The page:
thelondonyears

Final London Supper

34093948935_71fc5be4bf_mThe packers were done and the children asleep so we went out for our last dinner in London for a long time, at our favourite local sushi restaurant Roka where we’ve celebrated many occasions including an anniversary and Nick’s arrival. It was a late night out, but this close to leaving London we decided sleep would have to take a backseat. The food was great, as usual: an assortment of sashimi, rolls, spicy edamame, broccolli, and rocket shrimp. I was getting sentimental. The difference between leaving NYC and London was that with the former we thought it would only be three years tops and we’d frequently visit home. With the later, now that we have small children, I don’t think it’s realistic that I’ll see much of London while they are so little.

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April 17, 2017 Posted by | Restaurant Review | Leave a comment

28-50

33744576505_575d6dbe9b_mOur final outing in London took us to Marylebone where we had tapas (smoked salmon, beetroot salad, seabream ceviche, green beans, and, finally, a rich tiramisu) at 28-50. It was a warm and sunny day spring day so central London was exceptionally buzzing. It’s only a matter of hours before the movers pack up the kids’ toys, the family’s wardrobes and our evolving library (non-fiction bestsellers are a thing of the past, now it’s mostly books by Julia Donaldson and the adventures of Amazing George). It feels a little surreal to know that I’ve spent the last eleven years of my life rooted in London and that it’s unrealistic I’ll return with the children for at least another three years. We’ve done a good job taking time out from their routines to enjoy the city before we leave . Returning to our favourite neighborhoods, restaurants, galleries and theatres has been great for me to both enjoy what the city has to offer and give me the opportunity to recall old memories from our time living in London.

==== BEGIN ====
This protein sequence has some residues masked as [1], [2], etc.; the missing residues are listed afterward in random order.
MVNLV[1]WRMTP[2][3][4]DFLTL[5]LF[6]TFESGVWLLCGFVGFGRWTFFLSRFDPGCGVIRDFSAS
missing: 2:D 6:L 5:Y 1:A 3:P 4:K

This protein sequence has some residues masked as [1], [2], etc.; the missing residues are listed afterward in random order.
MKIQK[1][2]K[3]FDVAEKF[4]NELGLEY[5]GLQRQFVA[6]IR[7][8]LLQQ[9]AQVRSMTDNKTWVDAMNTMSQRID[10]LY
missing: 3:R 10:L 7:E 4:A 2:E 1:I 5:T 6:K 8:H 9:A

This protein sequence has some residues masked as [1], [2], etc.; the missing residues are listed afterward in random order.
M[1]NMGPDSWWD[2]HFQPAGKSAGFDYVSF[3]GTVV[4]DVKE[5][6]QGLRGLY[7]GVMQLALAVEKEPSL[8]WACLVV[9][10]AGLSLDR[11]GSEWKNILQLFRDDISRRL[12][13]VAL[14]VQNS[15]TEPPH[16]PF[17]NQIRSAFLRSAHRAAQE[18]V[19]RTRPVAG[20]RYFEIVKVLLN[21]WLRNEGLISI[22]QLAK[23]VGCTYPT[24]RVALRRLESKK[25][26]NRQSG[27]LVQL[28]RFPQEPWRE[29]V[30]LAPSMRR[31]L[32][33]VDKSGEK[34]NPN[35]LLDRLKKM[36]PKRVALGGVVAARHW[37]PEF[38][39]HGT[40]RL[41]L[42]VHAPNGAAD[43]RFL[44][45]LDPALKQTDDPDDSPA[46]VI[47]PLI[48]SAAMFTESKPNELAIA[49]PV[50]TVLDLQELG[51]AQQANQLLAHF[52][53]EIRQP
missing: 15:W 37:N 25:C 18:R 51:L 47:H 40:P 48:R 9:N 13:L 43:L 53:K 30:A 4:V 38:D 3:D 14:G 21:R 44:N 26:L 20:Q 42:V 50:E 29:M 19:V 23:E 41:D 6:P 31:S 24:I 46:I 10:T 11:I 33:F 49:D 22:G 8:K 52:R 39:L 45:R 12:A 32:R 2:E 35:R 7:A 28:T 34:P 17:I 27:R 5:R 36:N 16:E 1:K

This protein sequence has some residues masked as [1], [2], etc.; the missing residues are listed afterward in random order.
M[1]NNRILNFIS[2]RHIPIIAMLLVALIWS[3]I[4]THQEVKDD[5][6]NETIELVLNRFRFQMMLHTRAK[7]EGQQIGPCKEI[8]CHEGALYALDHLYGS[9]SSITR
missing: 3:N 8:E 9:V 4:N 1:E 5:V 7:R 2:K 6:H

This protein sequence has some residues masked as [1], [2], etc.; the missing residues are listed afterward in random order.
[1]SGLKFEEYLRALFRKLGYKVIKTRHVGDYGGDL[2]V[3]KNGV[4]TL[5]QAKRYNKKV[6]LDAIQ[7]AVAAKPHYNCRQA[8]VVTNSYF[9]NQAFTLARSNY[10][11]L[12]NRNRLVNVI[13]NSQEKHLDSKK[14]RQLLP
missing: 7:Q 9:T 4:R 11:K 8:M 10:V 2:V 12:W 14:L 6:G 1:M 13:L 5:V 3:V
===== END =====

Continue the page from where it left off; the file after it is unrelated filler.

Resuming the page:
My outlook on London life is completely different post-Motherhood. When we go out, I very much feel like an outsider observing the busy world around me. There’s something about being a Mum that both speeds and slows time; every hour with the baby counts from a napping and feeding perspective – all my time with him is meant to ensure his needs are met and he’ll get the nutrition he needs to sleep well. For the toddler, so much of my time spent with her is making sure she’s playing and exploring in a safe environment. Motherhood during maternity leave inevitably shrinks the world into the spaces where the children spend their time (the home, playground, museum, daycare) so when I go out with M, I’m reminded that there’s a public world completely disconnected to the domestic sphere in which I function. I enjoy seeing people who have put thought into the way they dress, groups of friends and colleagues laugh and banter, couples holding hands. The difference between observing people with young children versus people who are pre-Parenthood or have independent children is the look and vibe they give off of having infinite time: time to relax, time to socialise, time to eat, “me” time, time to sleep, time to deepen relationships, time to enjoy what London has to offer.

Our main topic of conversation over lunch was the logistics around the move. We also thought about how our lives will change being back in NYC. As their mum, most of my thinking has been around getting the kids on EST and settling the toddler into her new daycare. Everything else is just details. Motherhood is so physically and time-demanding that philosophizing has taken a bit of a hit. Although I’ll think about London often and the friends with whom I share memories, I’m ready for the next step which is giving our kids the opportunity to bond and form relationships with both our families.

March 30, 2017 Posted by | Restaurant Review | 1 Comment